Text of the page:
Cadiou History, Family Crest & Coats of Arms
The surname is one of the most ancient names that came from France during the Middle Ages. It is a Breton name for a person who was a person who was small but a strong fighter. The name Cadiou is derived from the Old French word "cad," which means "little fighter."
Early Origins of the Cadiou family
The surname Cadiou was first found in Brittany (French: Bretagne), where they are recorded as an ancient family with lands, manors, and estates.
The family was involved in many of the early conflicts between French royalty and local Lords regarding the jurisdiction of their lands. A family member by the name of Cadeau d'Arcy would later hold large estates in Picardy and in île-de-France. He became secretary to the King of France and was ennobled by the French Parliament as a viscount on 30th June 1830. Many family members later migrated to Acadia in Canada. Some settled in the province of Quebec, while others left for Louisiana in the forced exodus of the Acadians.
Pierre Cadieux, son of Jean and Marie (née Valade), settled in Quebec in the 17th century. He married Marguerite Menard, daughter of Jacques and Catherine (née Fortier), at Boucherville on 11th February 1697. He married for the second time on 29th May 1702 at Pointe-aux-Trembles to Jeanne Mersan. 
Early History of the Cadiou family
This web page shows only a small excerpt of our Cadiou research. Another 57 words (4 lines of text) covering the years 1660 and 1696 are included under the topic Early Cadiou History in all our PDF Extended History products and printed products wherever possible.
Cadiou Spelling Variations
History has changed the spelling of most surnames. During the early development of the French language in the Middle Ages, a person gave his version of his name, phonetically, to a scribe, a priest, or a recorder. Some variables were adopted by different branches of the family name. Hence, there spelling variations of the name Cadiou, some of which include Cadieux, Cadieu, Cadeau, Cadeaux, Cadio, Cadiot, Cadéo, Cadiou, Cadioux, Cadious, Cadius, Cadier, Caduc, Cadel, Cadelon, Cadelard, Cadenel, Cadenet, Cadu, Cado, Cadou, Cadoux, Cadot, Cadotte, Caudos, Caddieux, Caddieu, Caddeau, Caddeaux, Caddioux, Caddiou, Caddious, Caddius, Caddier and many more.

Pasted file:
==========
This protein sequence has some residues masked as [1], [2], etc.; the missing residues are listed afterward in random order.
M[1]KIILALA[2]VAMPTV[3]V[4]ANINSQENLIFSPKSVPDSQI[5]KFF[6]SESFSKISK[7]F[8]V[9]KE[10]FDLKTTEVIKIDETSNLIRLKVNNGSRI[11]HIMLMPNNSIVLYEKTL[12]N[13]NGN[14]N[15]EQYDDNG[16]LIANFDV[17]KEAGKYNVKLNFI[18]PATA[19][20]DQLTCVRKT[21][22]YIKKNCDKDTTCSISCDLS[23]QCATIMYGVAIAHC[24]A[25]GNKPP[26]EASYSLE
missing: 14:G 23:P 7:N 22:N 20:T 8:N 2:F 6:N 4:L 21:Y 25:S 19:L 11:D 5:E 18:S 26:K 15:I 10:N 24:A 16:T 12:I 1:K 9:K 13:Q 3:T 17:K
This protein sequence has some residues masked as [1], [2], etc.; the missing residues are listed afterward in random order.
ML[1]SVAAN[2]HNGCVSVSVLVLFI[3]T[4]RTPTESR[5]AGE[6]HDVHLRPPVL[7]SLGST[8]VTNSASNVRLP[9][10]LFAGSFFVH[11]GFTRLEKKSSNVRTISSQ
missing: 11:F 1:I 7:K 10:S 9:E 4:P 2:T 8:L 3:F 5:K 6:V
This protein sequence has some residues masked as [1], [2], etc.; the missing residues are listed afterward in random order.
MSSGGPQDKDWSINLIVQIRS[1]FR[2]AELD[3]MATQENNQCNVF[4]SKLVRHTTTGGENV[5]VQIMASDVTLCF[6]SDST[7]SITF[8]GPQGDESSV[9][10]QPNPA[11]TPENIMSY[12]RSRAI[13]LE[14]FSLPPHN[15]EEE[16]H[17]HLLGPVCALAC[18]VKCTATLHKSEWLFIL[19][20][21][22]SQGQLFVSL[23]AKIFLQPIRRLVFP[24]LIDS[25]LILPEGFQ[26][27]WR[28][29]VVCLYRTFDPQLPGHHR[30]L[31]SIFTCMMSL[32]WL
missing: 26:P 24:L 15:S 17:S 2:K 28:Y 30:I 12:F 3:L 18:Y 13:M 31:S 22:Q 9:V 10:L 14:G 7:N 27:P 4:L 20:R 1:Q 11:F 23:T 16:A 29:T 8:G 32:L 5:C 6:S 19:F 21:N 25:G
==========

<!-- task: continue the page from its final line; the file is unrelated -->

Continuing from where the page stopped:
Early Notables of the Cadiou family (pre 1700)
More information is included under the topic Early Cadiou Notables in all our PDF Extended History products and printed products wherever possible.
Cadiou migration to the United States +
By 1643 there were only about 300 people in Quebec. Since immigration was slow, early marriage was desperately encouraged amongst the immigrants. The fur trade attracted migrants, both noble and commoner. 15,000 explorers left Montreal in the late 17th and 18th centuries. By 1675, there were 7000 French in Quebec. By the same year the Acadian presence in Nova Scotia, New Brunswick and Prince Edward Island had reached 500. In 1755, 10,000 French Acadians refused to take an oath of allegiance to England and were deported to Louisiana. The French founded Lower Canada, thus becoming one of the two great founding nations of Canada. The distinguished family name Cadiou has made significant contributions to the culture, arts, sciences and religion of France and New France. Amongst the settlers in North America with this distinguished name Cadiou were
Cadiou Settlers in United States in the 18th Century
- Francois Cadiou, aged 17, who landed in Louisiana in 1719 
Cadiou migration to Canada +
Some of the first settlers of this family name were:
Cadiou Settlers in Canada in the 19th Century
- Etienne Cadiou, who married Yvonne in Quebec
Contemporary Notables of the name Cadiou (post 1700) +
- Henri Cadiou (1906-1989), French realist painter and lithographer
- René Guy Cadiou, French poet in St. Reine de Bretagne
Related Stories +
The Cadiou Motto +
The motto was originally a war cry or slogan. Mottoes first began to be shown with arms in the 14th and 15th centuries, but were not in general use until the 17th century. Thus the oldest coats of arms generally do not include a motto. Mottoes seldom form part of the grant of arms: Under most heraldic authorities, a motto is an optional component of the coat of arms, and can be added to or changed at will; many families have chosen not to display a motto.
Motto: Rien ne me touche
Motto Translation: Springing to life, do not touch
- ^ Olivier, Reginald L. Your Ancient Canadian Family Ties. Logan: The Everton Publishers, Inc., P.O. Box 368, 1972. Print
- ^ Filby, P. William, Meyer, Mary K., Passenger and immigration lists index : a guide to published arrival records of about 500,000 passengers who came to the United States and Canada in the seventeenth, eighteenth, and nineteenth centuries. 1982-1985 Cumulated Supplements in Four Volumes Detroit, Mich. : Gale Research Co., 1985, Print (ISBN 0-8103-1795-8)